Mar 6, 2017 | By Julia

3D printing has become an increasing source of medical aid in earthquake-stricken Nepal. In the wake of the 7.8-magnitude earthquake that devastated the country in April 2015, killing almost 9,000 people, Nepalese communities have been struggling to survive.

a 3D printed plastic otoscope

Health clinics are largely overwhelmed and under-resourced. Local charities say that a series of complications including poor road infrastructure, a lack of finances, and slow bureaucracy means a lengthy supply-chain process. Additionally, as most of Nepal’s medical equipment is manufactured in China or India, local health clinics struggle to purchase any supplies that aren’t available in bulk.

Consequently, medical items taken for granted in Western hospitals, such as tweezers, fetoscopes, and otoscopes, can take up to three months to arrive to Nepalese clinics that need them. And for a country still reeling from a natural disaster of such a high magnitude, lengthy wait times aren’t a viable option.

In response to the crisis, the US-based charity Field Ready has established itself in Bhotechaur. Yet while another American charity in South Asia isn’t exactly news, Field Ready offers something different: 3D printed medical resources.

Initially focusing on the design and manufacture of spare parts for machines damaged by the earthquake, Field Ready’s team of engineers soon realized they could help ease Nepal’s supply chain problem in another, more direct way.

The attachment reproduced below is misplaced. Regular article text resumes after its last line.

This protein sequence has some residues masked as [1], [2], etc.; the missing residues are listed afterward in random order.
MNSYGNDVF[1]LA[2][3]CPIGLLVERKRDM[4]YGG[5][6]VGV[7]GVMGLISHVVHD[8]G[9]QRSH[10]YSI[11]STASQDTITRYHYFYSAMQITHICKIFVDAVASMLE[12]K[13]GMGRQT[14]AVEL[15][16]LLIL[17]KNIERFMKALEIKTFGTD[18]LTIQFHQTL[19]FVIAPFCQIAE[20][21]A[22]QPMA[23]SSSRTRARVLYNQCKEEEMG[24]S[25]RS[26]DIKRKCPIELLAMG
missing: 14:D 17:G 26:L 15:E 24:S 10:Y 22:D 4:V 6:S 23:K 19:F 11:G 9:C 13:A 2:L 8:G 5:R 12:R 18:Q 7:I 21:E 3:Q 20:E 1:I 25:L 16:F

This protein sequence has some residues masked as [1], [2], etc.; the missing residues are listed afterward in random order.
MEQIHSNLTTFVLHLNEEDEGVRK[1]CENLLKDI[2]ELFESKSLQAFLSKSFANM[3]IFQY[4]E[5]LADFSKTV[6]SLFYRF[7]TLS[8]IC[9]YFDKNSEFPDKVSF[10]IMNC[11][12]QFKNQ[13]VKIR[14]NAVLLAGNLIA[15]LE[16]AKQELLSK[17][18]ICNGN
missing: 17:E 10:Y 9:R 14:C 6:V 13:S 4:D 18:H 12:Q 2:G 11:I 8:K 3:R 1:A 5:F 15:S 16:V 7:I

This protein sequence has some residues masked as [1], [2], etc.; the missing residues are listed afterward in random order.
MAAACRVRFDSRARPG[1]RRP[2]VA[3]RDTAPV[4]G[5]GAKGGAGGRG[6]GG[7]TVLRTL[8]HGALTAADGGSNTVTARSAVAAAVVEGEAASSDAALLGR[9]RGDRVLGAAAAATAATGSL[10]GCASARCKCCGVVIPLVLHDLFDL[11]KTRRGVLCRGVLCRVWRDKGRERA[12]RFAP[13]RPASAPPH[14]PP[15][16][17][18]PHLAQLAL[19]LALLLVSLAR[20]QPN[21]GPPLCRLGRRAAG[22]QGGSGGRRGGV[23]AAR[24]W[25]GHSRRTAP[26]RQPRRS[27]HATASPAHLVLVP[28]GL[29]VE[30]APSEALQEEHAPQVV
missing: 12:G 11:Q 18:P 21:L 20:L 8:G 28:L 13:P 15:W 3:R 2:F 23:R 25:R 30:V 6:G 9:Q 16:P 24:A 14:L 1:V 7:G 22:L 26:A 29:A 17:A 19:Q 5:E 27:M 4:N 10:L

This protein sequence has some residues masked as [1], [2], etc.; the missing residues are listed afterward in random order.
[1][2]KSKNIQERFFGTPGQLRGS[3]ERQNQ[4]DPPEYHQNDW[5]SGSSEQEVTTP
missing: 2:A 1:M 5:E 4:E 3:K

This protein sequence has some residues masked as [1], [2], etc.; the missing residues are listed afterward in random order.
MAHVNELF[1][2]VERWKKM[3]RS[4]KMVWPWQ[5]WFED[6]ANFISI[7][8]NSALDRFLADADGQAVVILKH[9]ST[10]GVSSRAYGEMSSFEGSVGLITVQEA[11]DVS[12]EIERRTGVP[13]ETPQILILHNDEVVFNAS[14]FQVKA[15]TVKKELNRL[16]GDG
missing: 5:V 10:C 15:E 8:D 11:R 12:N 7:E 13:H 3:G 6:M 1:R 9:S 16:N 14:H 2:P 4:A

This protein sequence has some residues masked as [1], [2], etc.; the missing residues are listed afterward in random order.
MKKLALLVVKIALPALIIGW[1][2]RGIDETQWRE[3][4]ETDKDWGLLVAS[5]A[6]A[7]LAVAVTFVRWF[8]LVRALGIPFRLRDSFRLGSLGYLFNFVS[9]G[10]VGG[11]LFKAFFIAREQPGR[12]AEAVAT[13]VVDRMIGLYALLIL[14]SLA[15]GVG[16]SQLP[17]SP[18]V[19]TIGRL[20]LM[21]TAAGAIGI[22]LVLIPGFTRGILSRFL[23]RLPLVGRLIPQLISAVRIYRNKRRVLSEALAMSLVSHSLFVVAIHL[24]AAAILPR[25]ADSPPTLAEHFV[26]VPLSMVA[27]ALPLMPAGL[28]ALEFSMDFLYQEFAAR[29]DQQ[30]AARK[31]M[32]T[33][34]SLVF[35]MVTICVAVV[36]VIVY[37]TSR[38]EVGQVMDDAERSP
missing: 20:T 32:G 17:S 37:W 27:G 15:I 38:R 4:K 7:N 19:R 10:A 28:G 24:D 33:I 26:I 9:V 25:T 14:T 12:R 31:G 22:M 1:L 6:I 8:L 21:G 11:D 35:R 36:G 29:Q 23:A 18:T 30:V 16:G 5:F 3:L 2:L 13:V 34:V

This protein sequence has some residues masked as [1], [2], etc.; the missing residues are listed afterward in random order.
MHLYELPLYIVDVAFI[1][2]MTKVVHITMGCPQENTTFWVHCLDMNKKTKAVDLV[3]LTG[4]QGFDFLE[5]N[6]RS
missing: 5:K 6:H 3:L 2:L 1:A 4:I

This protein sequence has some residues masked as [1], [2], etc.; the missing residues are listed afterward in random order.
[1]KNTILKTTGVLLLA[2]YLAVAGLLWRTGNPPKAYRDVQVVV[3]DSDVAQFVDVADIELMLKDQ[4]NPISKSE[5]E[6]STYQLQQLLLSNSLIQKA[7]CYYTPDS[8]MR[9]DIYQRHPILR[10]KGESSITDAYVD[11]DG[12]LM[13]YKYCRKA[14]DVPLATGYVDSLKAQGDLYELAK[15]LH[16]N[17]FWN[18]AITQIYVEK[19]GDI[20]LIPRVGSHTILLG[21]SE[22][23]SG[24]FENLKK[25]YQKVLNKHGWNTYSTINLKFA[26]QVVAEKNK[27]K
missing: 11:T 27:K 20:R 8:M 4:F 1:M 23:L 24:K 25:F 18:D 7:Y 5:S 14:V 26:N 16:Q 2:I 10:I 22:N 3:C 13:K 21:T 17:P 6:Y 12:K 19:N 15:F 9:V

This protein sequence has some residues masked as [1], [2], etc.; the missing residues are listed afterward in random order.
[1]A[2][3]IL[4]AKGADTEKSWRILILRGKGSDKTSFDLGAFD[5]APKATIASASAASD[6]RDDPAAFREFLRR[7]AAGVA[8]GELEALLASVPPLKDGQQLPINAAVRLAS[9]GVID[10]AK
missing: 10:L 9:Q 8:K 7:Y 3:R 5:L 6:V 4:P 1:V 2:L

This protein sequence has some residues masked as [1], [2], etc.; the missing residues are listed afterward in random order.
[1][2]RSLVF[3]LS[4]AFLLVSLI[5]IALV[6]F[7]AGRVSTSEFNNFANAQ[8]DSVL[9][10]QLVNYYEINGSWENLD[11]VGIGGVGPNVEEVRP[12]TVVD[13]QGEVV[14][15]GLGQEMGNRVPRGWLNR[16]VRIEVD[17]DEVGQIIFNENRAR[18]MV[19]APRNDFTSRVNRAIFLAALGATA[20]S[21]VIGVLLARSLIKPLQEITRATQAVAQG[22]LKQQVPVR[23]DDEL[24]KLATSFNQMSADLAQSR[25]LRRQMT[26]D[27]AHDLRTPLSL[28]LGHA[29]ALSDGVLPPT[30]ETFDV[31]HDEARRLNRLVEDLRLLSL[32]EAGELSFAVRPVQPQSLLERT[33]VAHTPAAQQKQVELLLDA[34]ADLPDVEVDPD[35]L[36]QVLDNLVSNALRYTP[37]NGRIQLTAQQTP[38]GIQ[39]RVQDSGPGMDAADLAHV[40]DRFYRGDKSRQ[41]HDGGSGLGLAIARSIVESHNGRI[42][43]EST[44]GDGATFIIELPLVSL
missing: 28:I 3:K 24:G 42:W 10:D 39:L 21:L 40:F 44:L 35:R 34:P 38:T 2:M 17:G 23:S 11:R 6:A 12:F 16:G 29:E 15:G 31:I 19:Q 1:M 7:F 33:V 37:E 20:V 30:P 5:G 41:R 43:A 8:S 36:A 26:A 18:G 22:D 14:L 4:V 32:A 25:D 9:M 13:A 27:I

When Field Ready engineer Ram Chandra Thapa learned that doctors at a Bhotechaur clinic had no way to examine their patients’ ears for signs of infection, he designed and 3D printed a plastic otoscope.

a patient and her baby at a Bhotechaur clinic

“The items that we develop using 3D printers are cheaper, and they can be made in the field,” Thapa says. So far, doctors and medical practitioners are happy with the 3D printed equipment, he notes.

Thapa is currently testing designs for several 3D printed medical instruments such as plastic fetoscopes, tweezers, otoscopes, umbilical clamps, and wrist braces. Field tests are carried out at health clinics in earthquake-damaged villages like Bhotechaur.

“The instruments are very good,” says Bimala Upreti, a Bhotechaur-based nurse. “We are able to provide treatment for ear infections now when the patients come here.”


homes damanged by the 2015 earthquake

Patients, on the other hand, are impressed but say the clinics are still underresourced. The new equipment is good, they say, but there still remains no way to carry out important procedures like blood tests.

Thapa is now moving forward with designs for other plastic medical items. So far, those include kidney trays, forceps, sharp boxes, and stethoscopes. He hopes that 3D printers can eventually be permanently installed in remote health clinics in Nepal, where doctors and nurses could be trained, and then able to directly print their own supplies as needed.

Ideally, the project would be funded by charities, aid agencies, and the Nepal government, but as always, funding presents an obstacle.

“If they had 3D printers in their health clinics, they could just download 3D designs and print it there,” Thapa says.

For now, Field Ready continues to develop designs and carry out testing.

homes damaged by the earthquake

 

 

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